ATLANTA, GA – David Perdue, Trump-endorsed candidate for Governor, today announced his vision for a Georgia Parents’ Bill of Rights that would protect parents’ rights to be involved in their children’s education:
“The woke left is making a sustained effort to shut parents out of schools, and we need to fight back. Our kids’ futures are at stake in this election. Schools have shut down, and kids have fallen further and further behind on our current Governor’s watch. A Parents’ Bill of Rights will create more transparency in our school systems and empower parents to be involved in their children’s education. What’s being taught in our schools should not be a secret. Curricula, books, and other instructional materials should be easily available to parents, and as Governor, I’ll ensure that happens. Both my mom and dad were public school teachers, and I will help foster productive relationships between parents and teachers to help our students grow and learn.”
Building off of U.S. Sen. Josh Hawley’s Parents’ Bill of Rights Act, Perdue supports a Georgia Parents’ Bill of Rights that includes the following:
The right to know what their minor child is being taught in school, including, curricula, books, and any other instructional materials.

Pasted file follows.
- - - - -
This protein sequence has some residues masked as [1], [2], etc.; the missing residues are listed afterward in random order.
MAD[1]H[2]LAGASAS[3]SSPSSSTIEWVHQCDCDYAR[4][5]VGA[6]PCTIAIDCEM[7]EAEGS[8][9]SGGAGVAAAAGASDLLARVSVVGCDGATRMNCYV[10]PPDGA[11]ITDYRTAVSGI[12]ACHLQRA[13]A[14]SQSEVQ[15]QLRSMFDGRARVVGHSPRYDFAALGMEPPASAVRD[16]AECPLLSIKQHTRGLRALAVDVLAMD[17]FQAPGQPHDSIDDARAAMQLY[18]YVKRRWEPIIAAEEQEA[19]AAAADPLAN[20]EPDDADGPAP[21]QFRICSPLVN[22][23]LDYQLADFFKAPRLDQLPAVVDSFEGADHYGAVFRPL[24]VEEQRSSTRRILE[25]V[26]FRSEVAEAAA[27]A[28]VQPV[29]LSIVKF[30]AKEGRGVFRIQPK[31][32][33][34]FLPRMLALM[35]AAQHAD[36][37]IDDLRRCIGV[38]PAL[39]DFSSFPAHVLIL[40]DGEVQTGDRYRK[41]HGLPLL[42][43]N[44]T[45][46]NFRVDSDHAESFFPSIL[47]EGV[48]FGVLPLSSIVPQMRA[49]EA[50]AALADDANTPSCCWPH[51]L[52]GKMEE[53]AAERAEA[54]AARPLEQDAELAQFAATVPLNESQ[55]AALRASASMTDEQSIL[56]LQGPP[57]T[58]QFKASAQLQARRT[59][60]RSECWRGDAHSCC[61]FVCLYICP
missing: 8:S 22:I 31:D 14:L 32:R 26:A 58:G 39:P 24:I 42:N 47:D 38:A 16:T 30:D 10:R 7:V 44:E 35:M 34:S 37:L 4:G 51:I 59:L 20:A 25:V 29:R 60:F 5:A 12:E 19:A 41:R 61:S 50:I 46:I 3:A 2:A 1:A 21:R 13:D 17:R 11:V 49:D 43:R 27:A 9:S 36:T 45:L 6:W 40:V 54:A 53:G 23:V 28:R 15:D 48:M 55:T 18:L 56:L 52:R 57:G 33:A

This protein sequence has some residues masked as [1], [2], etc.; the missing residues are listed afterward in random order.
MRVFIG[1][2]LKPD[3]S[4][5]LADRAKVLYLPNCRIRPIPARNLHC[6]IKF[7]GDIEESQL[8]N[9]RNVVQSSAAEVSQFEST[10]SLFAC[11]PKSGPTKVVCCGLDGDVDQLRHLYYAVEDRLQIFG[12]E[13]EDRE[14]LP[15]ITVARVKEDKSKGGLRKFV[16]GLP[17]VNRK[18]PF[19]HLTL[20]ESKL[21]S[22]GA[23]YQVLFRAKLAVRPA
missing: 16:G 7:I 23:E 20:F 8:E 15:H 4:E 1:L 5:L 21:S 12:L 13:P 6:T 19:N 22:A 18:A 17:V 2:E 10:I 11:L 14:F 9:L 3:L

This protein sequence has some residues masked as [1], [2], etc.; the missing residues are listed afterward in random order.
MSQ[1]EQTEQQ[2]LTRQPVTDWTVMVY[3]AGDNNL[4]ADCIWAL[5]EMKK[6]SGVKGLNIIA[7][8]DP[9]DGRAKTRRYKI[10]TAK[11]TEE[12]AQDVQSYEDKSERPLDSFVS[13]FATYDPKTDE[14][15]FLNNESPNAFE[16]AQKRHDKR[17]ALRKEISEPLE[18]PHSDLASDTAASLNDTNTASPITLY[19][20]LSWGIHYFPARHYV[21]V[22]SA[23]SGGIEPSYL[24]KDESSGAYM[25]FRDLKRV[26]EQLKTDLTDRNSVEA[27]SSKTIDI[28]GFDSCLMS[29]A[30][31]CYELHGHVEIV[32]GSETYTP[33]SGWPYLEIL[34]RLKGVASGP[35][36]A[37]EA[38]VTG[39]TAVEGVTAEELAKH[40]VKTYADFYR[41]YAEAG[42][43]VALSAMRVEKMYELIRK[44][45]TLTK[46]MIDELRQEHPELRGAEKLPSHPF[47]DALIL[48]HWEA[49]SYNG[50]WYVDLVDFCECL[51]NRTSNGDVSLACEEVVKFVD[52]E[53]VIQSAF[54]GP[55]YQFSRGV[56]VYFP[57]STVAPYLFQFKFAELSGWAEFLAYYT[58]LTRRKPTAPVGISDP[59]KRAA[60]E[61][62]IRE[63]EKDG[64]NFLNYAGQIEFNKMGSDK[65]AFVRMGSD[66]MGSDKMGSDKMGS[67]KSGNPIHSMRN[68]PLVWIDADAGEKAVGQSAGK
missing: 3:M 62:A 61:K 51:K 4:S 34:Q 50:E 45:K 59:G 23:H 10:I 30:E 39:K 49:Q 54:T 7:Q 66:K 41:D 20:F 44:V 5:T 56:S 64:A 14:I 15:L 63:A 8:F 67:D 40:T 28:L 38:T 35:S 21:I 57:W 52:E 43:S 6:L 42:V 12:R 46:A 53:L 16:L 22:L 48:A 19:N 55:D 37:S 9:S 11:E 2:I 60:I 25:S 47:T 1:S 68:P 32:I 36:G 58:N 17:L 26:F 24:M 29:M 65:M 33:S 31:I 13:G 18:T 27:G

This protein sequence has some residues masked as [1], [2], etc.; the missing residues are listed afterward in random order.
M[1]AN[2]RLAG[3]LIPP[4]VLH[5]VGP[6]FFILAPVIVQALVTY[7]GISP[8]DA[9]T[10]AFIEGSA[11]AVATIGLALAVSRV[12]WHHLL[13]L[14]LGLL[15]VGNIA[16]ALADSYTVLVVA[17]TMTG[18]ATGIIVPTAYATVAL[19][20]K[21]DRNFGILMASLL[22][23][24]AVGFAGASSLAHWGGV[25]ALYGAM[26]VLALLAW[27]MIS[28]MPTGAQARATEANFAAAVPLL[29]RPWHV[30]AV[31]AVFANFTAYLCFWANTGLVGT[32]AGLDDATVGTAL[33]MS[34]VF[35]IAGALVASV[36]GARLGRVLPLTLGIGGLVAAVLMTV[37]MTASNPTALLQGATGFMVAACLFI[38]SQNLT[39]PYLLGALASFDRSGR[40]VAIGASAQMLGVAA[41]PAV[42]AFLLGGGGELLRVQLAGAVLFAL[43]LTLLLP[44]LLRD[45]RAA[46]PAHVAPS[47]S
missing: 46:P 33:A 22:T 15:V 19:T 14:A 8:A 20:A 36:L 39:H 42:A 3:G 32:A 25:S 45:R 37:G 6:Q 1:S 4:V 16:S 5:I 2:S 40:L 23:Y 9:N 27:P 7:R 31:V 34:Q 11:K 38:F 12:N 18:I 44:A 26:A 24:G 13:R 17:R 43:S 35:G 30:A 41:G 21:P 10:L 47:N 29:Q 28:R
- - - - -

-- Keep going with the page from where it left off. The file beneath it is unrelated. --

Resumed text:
The right to information on who is teaching their minor child, including guest lecturers and outside presenters.
The right to information on individuals and organizations receiving school contracts and funding.
The right to visit the school and check in on their minor child during school hours.
The right to all school records, medical or otherwise, concerning their minor child.
The right to information about the collection and transmission of their minor child’s data.
The right to have sufficient accountability and transparency regarding school boards.
The right to know about situations affecting their minor child’s safety in school.
The right to information on individuals and organizations providing funding or materials used in schools.
Under the Georgia Parents’ Bill of Rights, parents would be allowed to sue for relief if schools do not protect certain fundamental rights.